When you experience a major computer glitch you can always call some kind of help desk. The same is true with mental overload. Delegate whenever you can. Don't manage anyone at work? If you live with anyone over the age of five, you can almost always delegate more at home.
Many “must keep" files that don't need to reside on your hard drive can be downloaded onto a disk. You may not be able to download your mental To-Do list onto a disk (at least not yet!) but you can achieve the same effect by getting it out of your head and onto paper. The way to keep your mind from getting overloaded in the first place is to immediately download things as they pop up. Or in other words as we say at Time/Design: If you think it, ink it.
If your mental hard drive is exceptionally full you'll want to start with a complete Brain Download. The Brain Download is an exercise in which you fully and completely empty your mind of all the things you need or want to do both in your work and personal life. Big stuff, little stuff. Things you have to do now, things you don't have time to get to right now but are none-the-less taking up precious mind space.
To do a thorough download you should allow at least 30 minutes. At some point in the process you might hit the “overwhelm wall. " Seeing how much you have to do can make you want to throw down your pencil in despair. But if you push through this wall and continue writing, ultimately you'll experience the benefits of a well-functioning computer: Faster processing of information, fewer errors, less need to call the help desk, and a greatly diminished risk of that your system will crash.
But here's where humans have a definite edge on computers. Downloading our brain allows us to enjoy additional benefits like less likely to procrastinate, greater creativity, and the peace of mind of knowing that nothing will slip through the cracks.
The defragmenting function on a computer rearranges files so your programs run faster. Right now the “files" on your Download list are a jumbled list of To-Dos. You'll want to “defragment" your list by first organizing them into their proper category, for example, work projects vs. home projects, things you need to do on a certain day verses those that are due by a certain day and so on.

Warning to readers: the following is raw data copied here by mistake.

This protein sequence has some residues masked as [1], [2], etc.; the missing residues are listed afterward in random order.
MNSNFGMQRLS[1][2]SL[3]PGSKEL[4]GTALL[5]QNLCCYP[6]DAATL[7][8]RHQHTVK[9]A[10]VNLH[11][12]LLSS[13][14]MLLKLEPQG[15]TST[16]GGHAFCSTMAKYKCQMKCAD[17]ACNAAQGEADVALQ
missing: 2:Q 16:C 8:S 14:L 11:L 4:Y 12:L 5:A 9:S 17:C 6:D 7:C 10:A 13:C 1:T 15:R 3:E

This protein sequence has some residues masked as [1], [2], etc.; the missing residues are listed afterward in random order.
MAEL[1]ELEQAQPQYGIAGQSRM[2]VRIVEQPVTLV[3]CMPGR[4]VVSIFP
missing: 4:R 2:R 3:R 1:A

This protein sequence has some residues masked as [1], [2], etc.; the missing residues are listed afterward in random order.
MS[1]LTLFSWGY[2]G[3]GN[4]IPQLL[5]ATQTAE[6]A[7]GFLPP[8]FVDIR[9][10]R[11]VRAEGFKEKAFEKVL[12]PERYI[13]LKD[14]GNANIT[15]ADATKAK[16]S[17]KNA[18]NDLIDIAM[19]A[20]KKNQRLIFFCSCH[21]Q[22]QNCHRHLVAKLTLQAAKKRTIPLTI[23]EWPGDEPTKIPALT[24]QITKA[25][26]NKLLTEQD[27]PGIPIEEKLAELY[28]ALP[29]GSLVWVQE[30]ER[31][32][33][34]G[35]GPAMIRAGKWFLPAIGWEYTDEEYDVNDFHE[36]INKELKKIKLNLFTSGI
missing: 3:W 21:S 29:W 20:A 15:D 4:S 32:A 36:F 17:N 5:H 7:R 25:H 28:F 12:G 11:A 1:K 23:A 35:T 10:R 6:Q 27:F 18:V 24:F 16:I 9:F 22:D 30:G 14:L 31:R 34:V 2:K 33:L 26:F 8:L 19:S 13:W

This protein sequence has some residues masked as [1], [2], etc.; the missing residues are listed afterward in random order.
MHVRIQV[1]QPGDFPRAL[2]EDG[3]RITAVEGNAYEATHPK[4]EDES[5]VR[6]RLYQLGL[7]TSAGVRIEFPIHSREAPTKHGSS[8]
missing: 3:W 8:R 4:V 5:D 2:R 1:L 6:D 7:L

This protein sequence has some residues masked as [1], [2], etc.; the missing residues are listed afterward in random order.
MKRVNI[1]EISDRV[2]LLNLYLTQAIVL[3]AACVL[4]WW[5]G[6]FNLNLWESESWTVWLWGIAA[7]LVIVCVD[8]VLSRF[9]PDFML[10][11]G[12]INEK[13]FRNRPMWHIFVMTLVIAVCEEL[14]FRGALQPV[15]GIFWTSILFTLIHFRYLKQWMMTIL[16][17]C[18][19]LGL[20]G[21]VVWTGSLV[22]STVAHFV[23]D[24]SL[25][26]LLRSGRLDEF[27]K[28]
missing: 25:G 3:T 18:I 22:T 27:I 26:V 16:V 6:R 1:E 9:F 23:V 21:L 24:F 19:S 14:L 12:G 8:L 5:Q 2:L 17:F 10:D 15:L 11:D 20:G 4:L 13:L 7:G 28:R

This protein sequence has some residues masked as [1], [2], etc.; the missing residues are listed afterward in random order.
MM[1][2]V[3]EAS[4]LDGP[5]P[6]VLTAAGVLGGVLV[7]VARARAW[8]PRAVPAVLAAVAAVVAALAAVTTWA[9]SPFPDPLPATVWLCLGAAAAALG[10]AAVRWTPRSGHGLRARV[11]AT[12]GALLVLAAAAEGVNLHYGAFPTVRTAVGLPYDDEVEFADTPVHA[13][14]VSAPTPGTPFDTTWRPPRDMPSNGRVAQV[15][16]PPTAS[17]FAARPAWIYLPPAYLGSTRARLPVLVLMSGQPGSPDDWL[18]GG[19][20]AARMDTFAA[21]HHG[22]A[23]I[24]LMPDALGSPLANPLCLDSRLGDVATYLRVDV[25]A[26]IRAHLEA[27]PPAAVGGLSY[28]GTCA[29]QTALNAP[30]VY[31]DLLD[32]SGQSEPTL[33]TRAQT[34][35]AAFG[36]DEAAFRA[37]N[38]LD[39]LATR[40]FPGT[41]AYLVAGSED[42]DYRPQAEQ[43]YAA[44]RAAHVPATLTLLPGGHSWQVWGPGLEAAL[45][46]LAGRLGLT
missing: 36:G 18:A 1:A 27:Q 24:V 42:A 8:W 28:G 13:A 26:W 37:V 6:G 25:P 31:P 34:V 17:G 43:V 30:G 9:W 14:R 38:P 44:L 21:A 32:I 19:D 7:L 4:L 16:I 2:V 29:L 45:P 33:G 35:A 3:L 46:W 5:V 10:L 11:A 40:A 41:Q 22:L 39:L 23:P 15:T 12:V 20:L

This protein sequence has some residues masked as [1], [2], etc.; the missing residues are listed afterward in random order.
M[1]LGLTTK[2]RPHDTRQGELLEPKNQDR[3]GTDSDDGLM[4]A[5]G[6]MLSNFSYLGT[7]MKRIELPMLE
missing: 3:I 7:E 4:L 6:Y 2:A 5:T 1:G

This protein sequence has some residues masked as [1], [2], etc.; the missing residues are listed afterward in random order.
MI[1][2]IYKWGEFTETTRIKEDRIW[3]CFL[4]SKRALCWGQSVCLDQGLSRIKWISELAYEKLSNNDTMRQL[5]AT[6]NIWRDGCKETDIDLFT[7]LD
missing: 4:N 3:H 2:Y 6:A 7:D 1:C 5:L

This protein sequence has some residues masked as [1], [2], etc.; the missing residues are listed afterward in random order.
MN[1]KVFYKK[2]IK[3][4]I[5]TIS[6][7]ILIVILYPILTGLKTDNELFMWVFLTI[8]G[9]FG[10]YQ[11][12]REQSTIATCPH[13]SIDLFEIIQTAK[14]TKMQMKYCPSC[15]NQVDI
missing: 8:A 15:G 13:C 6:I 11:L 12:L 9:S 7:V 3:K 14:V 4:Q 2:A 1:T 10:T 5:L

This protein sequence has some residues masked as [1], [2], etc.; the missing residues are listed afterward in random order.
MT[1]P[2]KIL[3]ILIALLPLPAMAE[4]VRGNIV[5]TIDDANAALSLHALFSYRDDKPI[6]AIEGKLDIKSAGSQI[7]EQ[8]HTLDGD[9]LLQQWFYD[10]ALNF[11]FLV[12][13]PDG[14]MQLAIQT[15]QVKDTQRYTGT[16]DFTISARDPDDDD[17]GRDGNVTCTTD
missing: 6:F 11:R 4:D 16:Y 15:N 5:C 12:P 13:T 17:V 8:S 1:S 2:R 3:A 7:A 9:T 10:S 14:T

Next, put things into perspective by prioritizing your list. After all, on the same list you probably have things like buy new collar for Fluffy next to develop strategic plan. The simple process of sorting through your list and putting each item into its proper priority “file" can be tremendously freeing.
Finally, just as the defragmenting process on a computer checks the drive for errors, taking the time to organize your activities helps ensure that nothing will slip through the cracks!
In today's world, mental overwhelm is a fact of life. Fortunately, by applying some simple techniques from the computer world, you can avoid some of the costly consequences of a too full brain!
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2002/4 Time/Design. To learn more about Time/Design's Focus Management™ tools, training, and coaching call 800-637-9942 or visit www.timedesign.com .
Time/Design is a leading provider of time management training and tools offering practical and realistic strategies for managing commitments, communications and information.